National Basketball Association
Improved defense will be key to Magic making playoff push in 2014-15
National Basketball Association

Improved defense will be key to Magic making playoff push in 2014-15

Published Oct. 27, 2014 2:00 p.m. ET

ORLANDO, Fla. -- Ten years ago, the marketing campaign of the Orlando Magic was built around the phrase "Total Team Effort."

The Magic might not be in a nostalgic mood compared to last season, when the franchise celebrated its 25th year in the NBA. But when the regular season tips off Tuesday night at New Orleans, they hope to see a team where balance and depth will more than make up for a consistent 20-point scorer.

The roots of coach Jacque Vaughn and general manager Rob Hennigan go back to their respective years with the San Antonio Spurs. Certainly it didn't escape the notice of both of them that the Spurs won 62 games and a fifth championship in the Gregg Popovich-Tim Duncan-Tony Parker-Manu Ginobili era with six players averaging in double figures but no one with more than 16.7 points.

With the trading of Arron Afflalo to the Denver Nuggets, no player on the current Magic roster averaged more than 14.6 points a game last season. And guard Victor Oladipo, who was being counted on heavily after being one of the league's top rookies a year ago, could miss as much as the first month after fracturing a bone near his right eye.


"We're built as a team," Vaughn said. "Some of the things we've been doing offensively and defensively won't be any different with Vic in or out. So hopefully we can get better at those things while he is out."

"You can't really replace a guy like Vic," said center Nikola Vucevic, their top rebounder each of the past two seasons. "We're going to have to do it together."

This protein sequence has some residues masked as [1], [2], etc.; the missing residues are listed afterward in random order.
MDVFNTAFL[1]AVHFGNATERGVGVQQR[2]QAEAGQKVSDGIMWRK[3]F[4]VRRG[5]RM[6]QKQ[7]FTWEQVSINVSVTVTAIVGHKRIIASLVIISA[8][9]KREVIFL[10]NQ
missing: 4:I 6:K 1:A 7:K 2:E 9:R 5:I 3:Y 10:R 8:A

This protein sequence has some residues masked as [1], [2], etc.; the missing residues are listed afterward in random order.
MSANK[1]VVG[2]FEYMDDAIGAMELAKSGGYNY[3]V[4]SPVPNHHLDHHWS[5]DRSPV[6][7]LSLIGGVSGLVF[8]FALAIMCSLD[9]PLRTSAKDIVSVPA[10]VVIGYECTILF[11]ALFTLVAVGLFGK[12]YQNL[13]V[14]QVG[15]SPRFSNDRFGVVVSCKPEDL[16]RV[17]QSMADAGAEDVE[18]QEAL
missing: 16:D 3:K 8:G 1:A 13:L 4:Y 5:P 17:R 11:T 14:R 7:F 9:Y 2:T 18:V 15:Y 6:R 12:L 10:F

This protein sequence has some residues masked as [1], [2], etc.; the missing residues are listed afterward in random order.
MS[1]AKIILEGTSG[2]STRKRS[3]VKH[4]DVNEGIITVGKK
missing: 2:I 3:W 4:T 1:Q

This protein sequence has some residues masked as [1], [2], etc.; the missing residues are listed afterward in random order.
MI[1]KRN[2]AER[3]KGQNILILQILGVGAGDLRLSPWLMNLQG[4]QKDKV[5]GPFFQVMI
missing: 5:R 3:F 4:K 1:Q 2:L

Vucevic and forward Tobias Harris are capable scorers, while offseason free-agent acquisitions Channing Frye and Ben Gordon have been productive on the offensive end throughout their careers. But Frye, like Oladipo, sat out the entire preseason. The Magic have never announced anything resembling a timetable for his return, so it's unclear whether Frye -- who didn't miss a game last season with the Phoenix Suns and knocked down 160 3-point field goals for them -- will be ready against the Pelicans or for Thursday night's home opener against the Washington Wizards.

Missing one or two games in the early going isn't a huge setback in the mind of Frye, who ascribes to the theory of the 82-game season being a marathon rather than a sprint.

"It's a huge marathon," he said. "But at the same time, I want to be out there and play. I can help the guys get the spacing that they need. And for myself, I want to come out there and help us win. But at the same time, I don't want to have a lingering injury all year and have to come out, go back, come out. I want to make sure I'm as close to 100 percent as possible and not out there hindering anybody."

Harris, Kyle O'Quinn and Andrew Nicholson figure to be the players who should see greater playing time if Frye remains unavailable. O'Quinn was impressive in a starting role over the final six weeks of last season and has added a 3-point shot to his game, while Nicholson is looking to make more of an impact after averaging less than six points and 16 minutes in his second year with the Magic.

Also in the mix of forwards is rookie Aaron Gordon, who they took with the fourth overall pick in the draft. For someone listed at 6-foot-9 and 220 pounds, the 19-year-old Gordon isn't shy about his ball-handling skills and is bound to end up on many highlight reels because of his ability to finish strong at the rim.

"When he gets the ball, he's thinking 'keep things simple, but also be aggressive,' " Vaughn said. "Finding that balance ... that's a tough thing to do, especially as a rookie when things are coming fast at you."

Gordon and guard Elfrid Payton should get chances to contribute right away in their first seasons. Vaughn has yet to say whether Payton or 12th-year veteran Luke Ridnour will open at the point for the Magic. Both players made four starts during the preseason.